Extras   4

One extra for all the historical figures who visited this track, which is almost as old as the city itself. From General Custer, who owned a stable of horses here shortly before he was killed at the Battle of Little Bighorn, to Ulysses S. Grant, who was a frequent attendee during the spring races of 1880, as well as the outlaw Jesse James, a frequent bettor at the track when his brother Frank was Commissioner of Gambling here. The Track has changed substantially over the last 150 years, but if you want to see a part of the track that hasn’t changed, check out the two twin spires, which were built in 1860, flanking the Gentilly Street entrance. This entrance is just north of the main entrance, and though it is currently closed, it is only about a five-minute walk around the track to get to the gate.

Another extra for the three horses buried in the infield at Fair Grounds Race Course – perhaps the most famous horse to race here was Black Gold, who won the 1924 Louisiana Derby en route to winning the 50th running of the Kentucky Derby a couple of weeks later. Black Gold collapsed on this track in 1928, and was euthanized and buried here; Black Gold had a fitting name for a city synonymous with the Saints, and the horse also had a movie based on his life, as well as a book.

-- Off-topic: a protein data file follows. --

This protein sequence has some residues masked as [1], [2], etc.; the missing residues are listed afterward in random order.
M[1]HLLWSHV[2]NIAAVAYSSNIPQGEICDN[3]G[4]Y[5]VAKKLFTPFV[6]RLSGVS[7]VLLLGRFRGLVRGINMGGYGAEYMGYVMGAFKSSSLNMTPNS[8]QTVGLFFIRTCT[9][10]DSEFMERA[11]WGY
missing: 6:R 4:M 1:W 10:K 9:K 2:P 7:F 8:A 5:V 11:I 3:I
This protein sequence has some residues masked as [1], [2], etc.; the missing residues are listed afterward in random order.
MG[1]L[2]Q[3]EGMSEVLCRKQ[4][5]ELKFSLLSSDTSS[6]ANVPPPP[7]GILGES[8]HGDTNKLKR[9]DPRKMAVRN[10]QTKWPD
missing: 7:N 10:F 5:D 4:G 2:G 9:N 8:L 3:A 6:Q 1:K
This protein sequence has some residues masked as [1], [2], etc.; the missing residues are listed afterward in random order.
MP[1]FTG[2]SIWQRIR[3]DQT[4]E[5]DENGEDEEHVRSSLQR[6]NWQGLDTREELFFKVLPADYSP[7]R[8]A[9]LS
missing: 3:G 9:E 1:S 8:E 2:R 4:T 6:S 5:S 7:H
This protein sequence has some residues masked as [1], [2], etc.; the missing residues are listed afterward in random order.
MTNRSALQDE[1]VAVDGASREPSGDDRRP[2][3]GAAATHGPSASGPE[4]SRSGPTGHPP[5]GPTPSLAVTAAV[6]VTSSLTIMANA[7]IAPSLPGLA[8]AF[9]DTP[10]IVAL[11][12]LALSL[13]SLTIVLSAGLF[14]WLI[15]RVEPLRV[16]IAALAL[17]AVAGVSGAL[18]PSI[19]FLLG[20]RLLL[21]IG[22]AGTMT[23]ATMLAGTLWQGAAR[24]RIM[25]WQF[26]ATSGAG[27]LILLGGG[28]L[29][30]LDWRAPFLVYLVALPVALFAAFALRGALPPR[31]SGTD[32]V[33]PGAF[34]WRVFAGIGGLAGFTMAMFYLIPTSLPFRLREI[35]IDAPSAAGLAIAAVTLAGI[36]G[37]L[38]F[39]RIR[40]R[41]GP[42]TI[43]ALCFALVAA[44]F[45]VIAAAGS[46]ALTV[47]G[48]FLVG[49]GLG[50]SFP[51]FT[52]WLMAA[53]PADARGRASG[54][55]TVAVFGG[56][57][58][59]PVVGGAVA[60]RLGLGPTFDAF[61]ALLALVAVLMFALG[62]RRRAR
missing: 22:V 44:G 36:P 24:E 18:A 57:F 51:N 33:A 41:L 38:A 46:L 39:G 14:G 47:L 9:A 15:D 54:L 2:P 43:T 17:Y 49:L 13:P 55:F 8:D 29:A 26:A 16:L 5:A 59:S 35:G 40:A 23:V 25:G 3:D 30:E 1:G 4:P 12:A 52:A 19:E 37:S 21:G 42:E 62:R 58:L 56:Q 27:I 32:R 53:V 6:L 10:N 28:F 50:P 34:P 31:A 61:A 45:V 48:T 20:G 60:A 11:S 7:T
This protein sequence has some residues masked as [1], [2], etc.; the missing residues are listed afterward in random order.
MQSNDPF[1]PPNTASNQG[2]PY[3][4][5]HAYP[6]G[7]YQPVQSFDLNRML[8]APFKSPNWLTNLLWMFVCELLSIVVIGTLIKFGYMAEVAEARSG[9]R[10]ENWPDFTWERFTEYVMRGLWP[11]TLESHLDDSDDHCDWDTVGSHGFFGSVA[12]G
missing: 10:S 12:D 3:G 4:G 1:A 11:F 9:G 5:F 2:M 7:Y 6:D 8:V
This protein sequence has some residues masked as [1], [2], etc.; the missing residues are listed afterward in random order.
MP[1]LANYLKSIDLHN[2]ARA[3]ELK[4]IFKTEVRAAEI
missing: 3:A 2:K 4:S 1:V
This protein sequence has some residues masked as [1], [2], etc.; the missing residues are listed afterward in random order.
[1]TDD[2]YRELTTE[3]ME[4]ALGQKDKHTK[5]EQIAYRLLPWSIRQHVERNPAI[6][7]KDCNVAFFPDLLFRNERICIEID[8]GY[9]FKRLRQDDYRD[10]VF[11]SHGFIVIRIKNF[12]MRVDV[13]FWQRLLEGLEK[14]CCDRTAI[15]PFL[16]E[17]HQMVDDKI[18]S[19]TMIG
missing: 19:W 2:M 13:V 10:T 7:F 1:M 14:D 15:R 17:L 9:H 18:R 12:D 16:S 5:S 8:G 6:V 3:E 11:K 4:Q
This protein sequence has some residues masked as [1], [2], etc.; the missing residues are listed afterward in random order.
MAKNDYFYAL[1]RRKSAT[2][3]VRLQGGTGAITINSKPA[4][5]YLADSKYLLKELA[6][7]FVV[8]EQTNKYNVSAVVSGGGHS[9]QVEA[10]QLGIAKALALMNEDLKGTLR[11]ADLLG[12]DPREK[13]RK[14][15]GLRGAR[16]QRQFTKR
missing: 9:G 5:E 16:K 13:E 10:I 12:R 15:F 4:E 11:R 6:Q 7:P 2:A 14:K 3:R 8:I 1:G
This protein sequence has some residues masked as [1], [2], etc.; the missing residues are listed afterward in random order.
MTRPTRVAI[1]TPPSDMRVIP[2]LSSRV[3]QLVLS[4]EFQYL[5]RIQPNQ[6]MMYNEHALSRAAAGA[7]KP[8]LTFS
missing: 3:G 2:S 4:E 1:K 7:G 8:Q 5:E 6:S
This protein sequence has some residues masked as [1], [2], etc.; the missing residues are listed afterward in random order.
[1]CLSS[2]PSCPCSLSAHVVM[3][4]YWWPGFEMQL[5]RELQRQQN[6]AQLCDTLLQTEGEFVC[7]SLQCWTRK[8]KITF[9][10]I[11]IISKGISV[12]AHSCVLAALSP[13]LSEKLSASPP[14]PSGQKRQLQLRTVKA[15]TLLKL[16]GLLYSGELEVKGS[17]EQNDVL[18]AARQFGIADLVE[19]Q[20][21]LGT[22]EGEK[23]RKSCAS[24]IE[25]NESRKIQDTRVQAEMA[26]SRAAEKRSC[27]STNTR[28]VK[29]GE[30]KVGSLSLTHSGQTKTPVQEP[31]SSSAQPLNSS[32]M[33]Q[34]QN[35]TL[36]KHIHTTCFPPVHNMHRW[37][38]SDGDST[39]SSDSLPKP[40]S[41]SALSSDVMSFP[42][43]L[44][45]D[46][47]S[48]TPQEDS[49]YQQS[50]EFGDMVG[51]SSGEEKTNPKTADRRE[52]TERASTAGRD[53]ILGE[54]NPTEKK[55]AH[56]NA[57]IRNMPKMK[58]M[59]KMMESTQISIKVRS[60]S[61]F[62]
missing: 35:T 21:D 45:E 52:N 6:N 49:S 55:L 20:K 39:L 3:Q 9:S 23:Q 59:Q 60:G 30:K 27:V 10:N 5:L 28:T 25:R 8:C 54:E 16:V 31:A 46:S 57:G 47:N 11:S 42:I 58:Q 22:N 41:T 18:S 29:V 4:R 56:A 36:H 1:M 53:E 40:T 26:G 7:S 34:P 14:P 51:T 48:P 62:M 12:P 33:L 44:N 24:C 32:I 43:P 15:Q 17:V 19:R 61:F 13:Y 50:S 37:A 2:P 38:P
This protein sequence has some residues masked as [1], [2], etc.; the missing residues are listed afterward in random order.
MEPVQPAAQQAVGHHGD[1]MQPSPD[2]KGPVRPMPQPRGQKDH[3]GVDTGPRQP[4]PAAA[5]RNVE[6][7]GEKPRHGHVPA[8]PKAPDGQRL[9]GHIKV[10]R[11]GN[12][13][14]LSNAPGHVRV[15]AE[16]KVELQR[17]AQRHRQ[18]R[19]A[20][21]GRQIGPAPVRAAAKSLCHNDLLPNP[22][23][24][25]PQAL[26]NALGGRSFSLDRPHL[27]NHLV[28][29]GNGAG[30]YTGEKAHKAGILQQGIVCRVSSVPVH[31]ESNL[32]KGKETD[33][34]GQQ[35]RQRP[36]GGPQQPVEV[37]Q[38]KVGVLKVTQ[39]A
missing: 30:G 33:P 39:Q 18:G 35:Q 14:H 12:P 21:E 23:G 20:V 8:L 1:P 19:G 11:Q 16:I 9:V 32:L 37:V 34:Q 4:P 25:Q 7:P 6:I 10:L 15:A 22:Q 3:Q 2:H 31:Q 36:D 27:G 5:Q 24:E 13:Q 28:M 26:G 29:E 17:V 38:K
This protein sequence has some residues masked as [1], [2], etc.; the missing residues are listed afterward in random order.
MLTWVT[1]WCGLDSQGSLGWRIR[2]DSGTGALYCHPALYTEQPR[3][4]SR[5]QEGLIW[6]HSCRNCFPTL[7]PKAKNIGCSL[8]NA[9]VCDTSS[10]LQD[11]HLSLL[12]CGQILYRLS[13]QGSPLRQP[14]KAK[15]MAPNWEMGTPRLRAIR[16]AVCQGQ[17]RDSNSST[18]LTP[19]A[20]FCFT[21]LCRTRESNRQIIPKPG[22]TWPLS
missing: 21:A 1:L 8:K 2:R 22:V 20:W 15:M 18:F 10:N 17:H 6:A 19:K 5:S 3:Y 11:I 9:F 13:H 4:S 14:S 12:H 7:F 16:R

The horse buried next to Black Gold is Pan Zareta; nicknamed Queen of the Turf, she won 76 races throughout her career, but contracted pneumonia and died in her stall on Christmas Day 1918. The Pan Zareta Stakes is run at Fair Grounds Race Course every year on Thanksgiving weekend, and the winner of the Stakes places a wreath on Pan Zareta’s grave. The third horse buried here is the local horse Tenacious, a popular fixture at the track in the 1960s.

Another extra for the events the facility hosts throughout the year – as the sports’ Winter Capital you can expect to find horse racing at the track every weekend here, starting with the Thanksgiving Day Classic up until the Louisiana Derby. The Gun Runner Stakes are held Christmas weekend, the Lecomte Stakes in January, and the Risen Star Stakes in February, all of which are prep races with qualifying points towards the Kentucky Derby. Fair Grounds Race Course also holds the Exotic Animal Races twice a year, where you can bet on camel, zebra, and ostrich races; the Weiner dog races are also a hot ticket each year as well.

And of course, an extra for Fair Grounds Race Course’s biggest event every year, and it has nothing to do with horse racing. Every year since 1970, as soon as racing season ends, the grounds are transformed into the New Orleans Jazz & Heritage Festival, better known as JazzFest, which takes place for two weekends every year at the end of April. One of the most famous music festivals in the world, the event attracts over 450,000 attendees and has attracted some of the biggest name in music – The Rolling Stones, Foo Fighters, Christ Stapleton, and Widespread Panic are just some of the names playing at this year’s festival.